The recent article citing the positive role of vitamin D3 for influencing the remission status of IBD patients is yet another example of therapeutic importance of focussed retrospective clinical data mining from a large database [9]. Despite evaluation being conducted in a single centre with other heterogeneities involved in the procedural aspects of the gathered clinical data set, the authors confirmed that low vitamin D3 exposure may lead to higher odds of not having remission in IBD patients [9]. The IBD patients that showed higher threshold of vitamin D3 levels showed greater odds of remission (OR=2.64, 95% CI=1.31-5.32, P=0.0067) after appropriate stratification/grouping for age, sex, diagnosis, anti-TNF-α drug, and period of exposure to anti- TNF-α drug [9].

Given the above trends, there are number of questions for introspection on the role of vitamin D3 as it relates to IBD which are enumerated below: Firstly, despite such research efforts on the topic, it is somewhat discerning that we still have no unequivocal evidence that would support that vitamin D3 has a direct and independent role in ameliorating IBD without the need of other interventions? Secondly, as documented by scores of literature data, the relationship between vitamin D3 and IBD may be at best categorized to be a cause and effect type; hence, hypothetically speaking would there be a significant clinical benefit of exogenous vitamin D3 treatment to obtain higher odds of treatment improvement including possible remission in IBD patients with or without other pharmacologic interventions? Thirdly, another important and notable disconnect with the observed findings of Winter et al. [9] was the utter lack of clinical effect of vitamin D3 supplementation in IBD patients who already had the first exposure to anti-TNF-α drugs prior to the inclusion in the study data analysis?; Fourthly, from the preceding point: would this imply that above and beyond a certain circulatory threshold concentrations of vitamin D3, the beneficial effects of vitamin D3 would cease to exist in IBD patients?; Fifthly, additionally in the reported findings of Winter et al. [9] it was rather counter intuitive to imagine as to why second or third introduction to anti-TNF-α therapy failed the odds of IBD patients to have remission despite such patients displayed higher plasma levels of vitamin D3?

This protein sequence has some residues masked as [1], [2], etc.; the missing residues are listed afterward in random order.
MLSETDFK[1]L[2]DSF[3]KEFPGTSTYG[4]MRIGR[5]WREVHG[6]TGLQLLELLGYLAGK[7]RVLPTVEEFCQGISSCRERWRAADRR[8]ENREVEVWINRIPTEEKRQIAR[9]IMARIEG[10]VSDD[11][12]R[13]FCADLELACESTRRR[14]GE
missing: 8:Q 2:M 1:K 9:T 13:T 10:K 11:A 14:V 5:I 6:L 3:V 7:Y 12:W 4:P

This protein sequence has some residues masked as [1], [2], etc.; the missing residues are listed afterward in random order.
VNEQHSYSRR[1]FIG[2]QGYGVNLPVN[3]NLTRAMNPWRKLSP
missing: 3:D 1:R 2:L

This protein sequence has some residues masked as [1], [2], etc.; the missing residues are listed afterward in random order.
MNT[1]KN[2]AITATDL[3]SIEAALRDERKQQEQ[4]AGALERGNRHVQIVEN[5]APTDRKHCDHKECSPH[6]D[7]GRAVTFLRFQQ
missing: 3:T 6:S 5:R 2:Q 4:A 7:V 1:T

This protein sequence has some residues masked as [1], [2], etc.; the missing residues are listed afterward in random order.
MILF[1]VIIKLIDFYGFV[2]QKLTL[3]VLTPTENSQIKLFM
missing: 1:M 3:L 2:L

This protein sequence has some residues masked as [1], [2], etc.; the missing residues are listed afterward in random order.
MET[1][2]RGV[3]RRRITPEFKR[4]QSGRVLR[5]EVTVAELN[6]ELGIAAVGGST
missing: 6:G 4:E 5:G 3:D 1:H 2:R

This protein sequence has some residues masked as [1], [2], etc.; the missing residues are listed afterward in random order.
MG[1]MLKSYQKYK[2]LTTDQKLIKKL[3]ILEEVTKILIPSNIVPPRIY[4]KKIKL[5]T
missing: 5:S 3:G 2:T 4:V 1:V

Despite the above, it is worthwhile to note that Winter et al. [9] have a well-articulated scientific framework to possibly explain the mechanistic contribution of vitamin D3 in the complex interplay of various inflammatory cytokines. Additionally, in an interesting clinical review, Reich et al. [10] have concluded that risk of relapse of IBD or decreased risk of surgeries in IBD patients could be achieved by augmentation of vitamin D3 levels. Based on this report [10] it appears rather important to have a quantitative estimate of the threshold concentrations of vitamin D3 for its beneficial effects and as well to further delineate the associated remission rates in IBD patients when vitamin D3 is co-administered with IBD therapies such as infliximab

and adalimumab. Therefore, vitamin D3 augmentation prior to and during anti-TNF-α therapy as a treatment strategy needs further evaluation in a larger prospective clinical trial in IBD patients with a clear objective to put this on-going debate to rest.

Conflict of interest

The author has no conflict of interest to report in the contents of the manuscript (ZRC publication no. 551) which was prepared to promote scientific exchange on an important topic of clinical pharmacology.